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Egyptians blame military for deadly soccer riot
Question of the Day
As many Al-Ahly fans crowded into the corridor leading out of the stadium, they were trapped, with the doors at the other end locked.
“Layers of people” were “stuck over each other because there was no other exit,” Mr. Ghaffar tweeted on Thursday. “We were between two choices, either death coming from behind us, or the closed doors.”
Mahmoud Ibrahim, 22, a survivor who on Thursday was at a Cairo morgue where two of his dead friends were taken, said that after the lights went out, people were left “to kill each other.”
He ran into the corridor. “We went down trying to get out, and everyone was pushing. Under me was more than three people, and I am being pushed. Everyone is pushing, trying to breathe,” he said.
Al-Masry fan Mohammed Mosleh, who posted his account on Facebook, said he saw “thugs with weapons” on his side in the stadium, where police presence was meager.
“This was unbelievable,” he said. “We were supposed to be celebrating, not killing people. We defeated Al-Ahly, something I saw twice only in my lifetime. All the people were happy. Nobody expected this.”
Health Ministry official Hisham Sheha said the deaths were caused by stabs by sharp tools, brain hemorrhage and concussions. “All those carried to hospitals were already dead bodies,” Mr. Sheha told stat TV.
TV footage showed Al-Ahly players rushing for their locker room as fistfights broke out among the hundreds of fans swarming onto the field. Some men had to rescue a manager from the losing team as he was being beaten. Riot police stood by, appearing overwhelmed.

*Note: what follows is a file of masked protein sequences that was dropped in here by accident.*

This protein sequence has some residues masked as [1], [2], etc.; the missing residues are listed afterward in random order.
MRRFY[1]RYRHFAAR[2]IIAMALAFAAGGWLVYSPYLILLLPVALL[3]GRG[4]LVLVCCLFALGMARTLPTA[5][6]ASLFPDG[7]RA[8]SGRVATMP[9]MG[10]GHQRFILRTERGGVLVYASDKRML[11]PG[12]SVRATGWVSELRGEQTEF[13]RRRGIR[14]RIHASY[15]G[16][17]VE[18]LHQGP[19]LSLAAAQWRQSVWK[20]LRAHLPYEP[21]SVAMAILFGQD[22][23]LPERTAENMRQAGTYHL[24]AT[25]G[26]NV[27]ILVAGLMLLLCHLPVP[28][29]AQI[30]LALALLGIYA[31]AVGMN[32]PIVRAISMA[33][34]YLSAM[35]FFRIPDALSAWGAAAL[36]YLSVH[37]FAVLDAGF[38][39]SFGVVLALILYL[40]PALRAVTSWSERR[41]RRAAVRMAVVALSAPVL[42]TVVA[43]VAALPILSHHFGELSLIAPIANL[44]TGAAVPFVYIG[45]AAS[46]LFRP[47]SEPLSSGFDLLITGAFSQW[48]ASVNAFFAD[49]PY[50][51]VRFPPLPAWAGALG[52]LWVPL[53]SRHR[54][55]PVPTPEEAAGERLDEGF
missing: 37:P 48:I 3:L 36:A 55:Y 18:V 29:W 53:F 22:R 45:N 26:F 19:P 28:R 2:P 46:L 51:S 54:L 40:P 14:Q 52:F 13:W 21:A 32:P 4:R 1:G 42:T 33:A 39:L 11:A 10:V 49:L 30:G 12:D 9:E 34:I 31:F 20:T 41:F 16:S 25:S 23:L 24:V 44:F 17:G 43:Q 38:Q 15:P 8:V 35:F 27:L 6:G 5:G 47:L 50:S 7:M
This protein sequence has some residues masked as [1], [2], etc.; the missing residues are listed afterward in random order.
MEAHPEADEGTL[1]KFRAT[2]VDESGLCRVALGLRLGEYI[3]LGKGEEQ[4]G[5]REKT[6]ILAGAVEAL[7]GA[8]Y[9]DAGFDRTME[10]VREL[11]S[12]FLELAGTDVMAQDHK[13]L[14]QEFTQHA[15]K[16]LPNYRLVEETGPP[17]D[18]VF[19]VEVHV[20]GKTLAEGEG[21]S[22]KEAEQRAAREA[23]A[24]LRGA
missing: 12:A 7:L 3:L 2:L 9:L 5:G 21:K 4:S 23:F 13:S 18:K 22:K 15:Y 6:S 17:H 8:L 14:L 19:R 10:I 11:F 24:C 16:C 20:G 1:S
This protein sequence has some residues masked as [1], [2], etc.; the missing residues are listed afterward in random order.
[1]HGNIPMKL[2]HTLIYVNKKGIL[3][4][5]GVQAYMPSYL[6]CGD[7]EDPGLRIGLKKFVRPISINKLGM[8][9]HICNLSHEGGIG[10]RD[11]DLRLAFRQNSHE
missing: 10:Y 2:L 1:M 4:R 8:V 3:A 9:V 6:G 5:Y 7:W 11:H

The Interior Ministry said 74 people died, including one police officer, and 248 were injured, 14 of them police. A local health official initially said 1,000 people were injured, and it was not clear how severely. Security forces arrested 47 people for involvement in the violence, the statement said.
Essam el-Erian, a Muslim Brotherhood lawmaker, said the military and police were complicit in the violence, accusing them of trying to show that emergency regulations giving security forces wide-ranging powers must be maintained.
“This tragedy is a result of intentional reluctance by the military and the police,” he said.
A number of political parties called on the Egyptian Parliament to pass no-confidence vote against the government of Mr. el-Ganzouri, a Mubarak-era politician appointed by the much-criticized ruling military council.
Osama Yassin, head of Sports Committee in Parliament, said the parliament holds the interior minister, who is in charge of police, responsible for the violence. He demanded ouster of Prosecutor-General Mahmoud Abdel-Meguid to guarantee “transparent investigations.”
The Ultras, meanwhile, accused the military council and former members of Mr. Mubarak’s regime of retaliating against them for their role in the uprising last year against Mr. Mubarak and in anti-military protests since.
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